The National Association of Funeral Directors has today welcomed the Government’s response to the Work and Pensions Select Committee on Bereavement Benefits and remains committed to working with Government to reform the Social Fund Funeral Payment.

The Social Fund Funeral Payment is there to support the 10% of bereaved people for whom any unexpected expenditure is simply beyond their means. Having fought for so long for this outdated benefit to be reviewed it is encouraging to hear that the Government intends to put time and resource into developing a fairer and more equitable system for both bereaved people and the funeral directors who support them.

The NAFD has also sounded a note of caution on Government plans to press ahead with plans to create a standard funeral benefits package.

The Government is right to point out that there are inherent difficulties in creating a one-farewell-fits-all ‘standard funeral package’ and that people need to have more freedom of choice. Recent research by YouGov for the NAFD and Cruse Bereavement Care identified that by far the most important priorities for Britons when it comes to organising a funeral are following the wishes of and making it special to the person that has died and making sure everyone that wants to be there can attend. Cost was found to be the seventh most important priority for Britons, backing up the Government’s finding that, actually, people don’t necessarily want a basic funeral for their loved one – they want to give them what they consider to be a ‘good send-off’.

Indeed, given the Government’s own recognition of the importance of choice we are surprised that it goes on, in its response, to reaffirm its intention to work with the NAFD and others to define and cost a ‘reasonable’ simple funeral package.  The NAFD would be very concerned by any suggestion that funeral prices should be fixed on a national basis as this is simply not workable in practical terms. As with many other services, the cost of a funeral varies for a whole variety of reasons across the UK and this must be taken into consideration. Equally, a ‘one-farewell-fits-all’ approach would be based around the typical funeral of the majority of claimants and therefore is unlikely to adequately provide for those with other beliefs or needs.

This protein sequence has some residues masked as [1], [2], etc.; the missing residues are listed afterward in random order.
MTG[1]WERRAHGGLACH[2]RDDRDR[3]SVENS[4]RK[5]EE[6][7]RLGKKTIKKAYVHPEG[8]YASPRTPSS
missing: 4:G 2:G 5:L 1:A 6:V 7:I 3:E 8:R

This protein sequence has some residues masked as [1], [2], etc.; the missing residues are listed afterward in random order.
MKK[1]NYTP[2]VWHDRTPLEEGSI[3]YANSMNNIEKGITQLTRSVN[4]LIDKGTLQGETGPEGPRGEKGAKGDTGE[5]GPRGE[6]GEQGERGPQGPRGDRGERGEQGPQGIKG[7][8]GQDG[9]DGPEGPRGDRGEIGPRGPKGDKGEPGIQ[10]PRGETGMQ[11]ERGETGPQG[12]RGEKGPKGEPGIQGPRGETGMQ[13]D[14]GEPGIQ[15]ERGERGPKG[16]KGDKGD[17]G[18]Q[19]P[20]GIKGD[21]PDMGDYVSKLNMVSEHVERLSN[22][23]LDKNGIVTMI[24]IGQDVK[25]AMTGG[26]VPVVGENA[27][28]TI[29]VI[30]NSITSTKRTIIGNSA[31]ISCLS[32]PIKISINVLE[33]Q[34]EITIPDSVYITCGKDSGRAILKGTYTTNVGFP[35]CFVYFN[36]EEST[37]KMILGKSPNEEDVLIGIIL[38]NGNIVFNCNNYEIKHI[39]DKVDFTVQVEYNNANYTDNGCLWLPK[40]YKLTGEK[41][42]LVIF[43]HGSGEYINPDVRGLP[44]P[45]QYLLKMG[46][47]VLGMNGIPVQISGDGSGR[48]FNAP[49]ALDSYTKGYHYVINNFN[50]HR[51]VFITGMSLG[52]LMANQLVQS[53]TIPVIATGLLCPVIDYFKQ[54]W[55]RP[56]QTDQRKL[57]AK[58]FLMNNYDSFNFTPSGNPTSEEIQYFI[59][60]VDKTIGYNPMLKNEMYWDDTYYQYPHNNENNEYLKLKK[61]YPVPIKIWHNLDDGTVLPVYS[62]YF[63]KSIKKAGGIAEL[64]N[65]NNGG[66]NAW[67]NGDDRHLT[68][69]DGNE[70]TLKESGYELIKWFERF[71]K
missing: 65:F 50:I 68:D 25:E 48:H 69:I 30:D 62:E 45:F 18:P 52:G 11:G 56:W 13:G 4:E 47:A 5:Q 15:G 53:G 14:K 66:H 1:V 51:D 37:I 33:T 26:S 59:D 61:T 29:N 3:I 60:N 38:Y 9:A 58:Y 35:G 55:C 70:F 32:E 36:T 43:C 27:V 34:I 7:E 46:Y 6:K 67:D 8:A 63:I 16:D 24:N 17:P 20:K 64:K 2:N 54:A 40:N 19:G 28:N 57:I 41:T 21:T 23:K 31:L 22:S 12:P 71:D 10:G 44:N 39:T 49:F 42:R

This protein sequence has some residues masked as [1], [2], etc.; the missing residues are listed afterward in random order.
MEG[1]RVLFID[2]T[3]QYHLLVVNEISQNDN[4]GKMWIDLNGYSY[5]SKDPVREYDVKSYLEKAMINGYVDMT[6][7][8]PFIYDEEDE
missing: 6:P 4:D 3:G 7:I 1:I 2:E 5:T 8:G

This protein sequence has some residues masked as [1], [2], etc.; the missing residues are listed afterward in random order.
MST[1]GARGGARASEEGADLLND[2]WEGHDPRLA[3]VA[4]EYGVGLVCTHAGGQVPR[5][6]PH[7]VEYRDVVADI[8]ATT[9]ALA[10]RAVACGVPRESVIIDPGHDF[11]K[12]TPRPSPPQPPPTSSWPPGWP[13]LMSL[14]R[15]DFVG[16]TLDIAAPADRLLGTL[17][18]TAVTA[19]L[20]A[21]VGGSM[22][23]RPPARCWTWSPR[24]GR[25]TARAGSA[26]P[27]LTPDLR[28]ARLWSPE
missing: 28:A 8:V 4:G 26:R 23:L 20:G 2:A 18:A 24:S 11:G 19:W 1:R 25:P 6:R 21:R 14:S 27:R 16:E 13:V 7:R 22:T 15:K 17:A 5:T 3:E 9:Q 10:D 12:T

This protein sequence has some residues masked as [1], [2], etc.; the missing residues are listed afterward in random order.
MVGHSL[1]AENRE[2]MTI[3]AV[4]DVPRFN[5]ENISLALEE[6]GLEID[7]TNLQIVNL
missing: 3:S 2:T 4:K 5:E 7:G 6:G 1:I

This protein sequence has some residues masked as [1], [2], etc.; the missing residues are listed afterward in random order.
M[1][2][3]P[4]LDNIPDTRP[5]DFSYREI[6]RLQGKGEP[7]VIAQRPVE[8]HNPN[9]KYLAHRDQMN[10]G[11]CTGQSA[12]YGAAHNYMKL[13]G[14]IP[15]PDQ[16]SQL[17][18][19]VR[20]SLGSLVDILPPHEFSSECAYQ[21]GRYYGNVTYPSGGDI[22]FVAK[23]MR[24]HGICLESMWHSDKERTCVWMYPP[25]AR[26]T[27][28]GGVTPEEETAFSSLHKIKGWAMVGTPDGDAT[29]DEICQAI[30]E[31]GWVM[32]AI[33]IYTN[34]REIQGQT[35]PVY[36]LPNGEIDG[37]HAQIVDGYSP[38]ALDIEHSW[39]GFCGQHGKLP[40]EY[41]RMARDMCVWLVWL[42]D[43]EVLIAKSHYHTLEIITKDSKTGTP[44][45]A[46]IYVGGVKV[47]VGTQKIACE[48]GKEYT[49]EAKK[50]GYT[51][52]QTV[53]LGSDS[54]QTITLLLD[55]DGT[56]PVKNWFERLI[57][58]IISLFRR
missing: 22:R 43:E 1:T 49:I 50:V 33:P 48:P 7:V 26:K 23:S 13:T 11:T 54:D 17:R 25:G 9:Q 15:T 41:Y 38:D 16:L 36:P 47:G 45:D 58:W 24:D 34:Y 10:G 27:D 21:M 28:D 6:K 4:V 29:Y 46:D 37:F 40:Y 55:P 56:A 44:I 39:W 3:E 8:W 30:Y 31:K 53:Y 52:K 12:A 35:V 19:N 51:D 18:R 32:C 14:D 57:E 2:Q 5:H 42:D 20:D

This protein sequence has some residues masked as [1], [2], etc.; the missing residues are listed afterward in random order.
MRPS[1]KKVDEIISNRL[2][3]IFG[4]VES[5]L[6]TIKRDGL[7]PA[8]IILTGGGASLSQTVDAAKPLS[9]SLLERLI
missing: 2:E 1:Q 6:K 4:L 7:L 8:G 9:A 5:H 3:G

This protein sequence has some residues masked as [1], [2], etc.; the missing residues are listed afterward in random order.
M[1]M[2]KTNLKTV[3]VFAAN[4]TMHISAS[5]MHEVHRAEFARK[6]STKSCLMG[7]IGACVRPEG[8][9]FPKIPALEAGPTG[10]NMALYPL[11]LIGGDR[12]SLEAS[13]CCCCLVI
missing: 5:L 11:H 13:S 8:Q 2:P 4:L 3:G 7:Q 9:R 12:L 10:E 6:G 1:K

The NAFD would prefer instead to look at the underlying principles behind what can be offered by Government to support those, in genuine poverty, who find themselves needing to arrange a funeral for a loved one. We are pleased to be meeting with the Pensions Minister in July to develop this thinking further and remain committed to working with Government on this and wider challenges relating to the end of life.

Key to these challenges in the fact that the majority of Britons simply do not put plans in place for their own funeral – despite its inevitability – which leaves a financial, practical and emotional burden to be borne by family and friends, the State and increasingly by funeral directors too.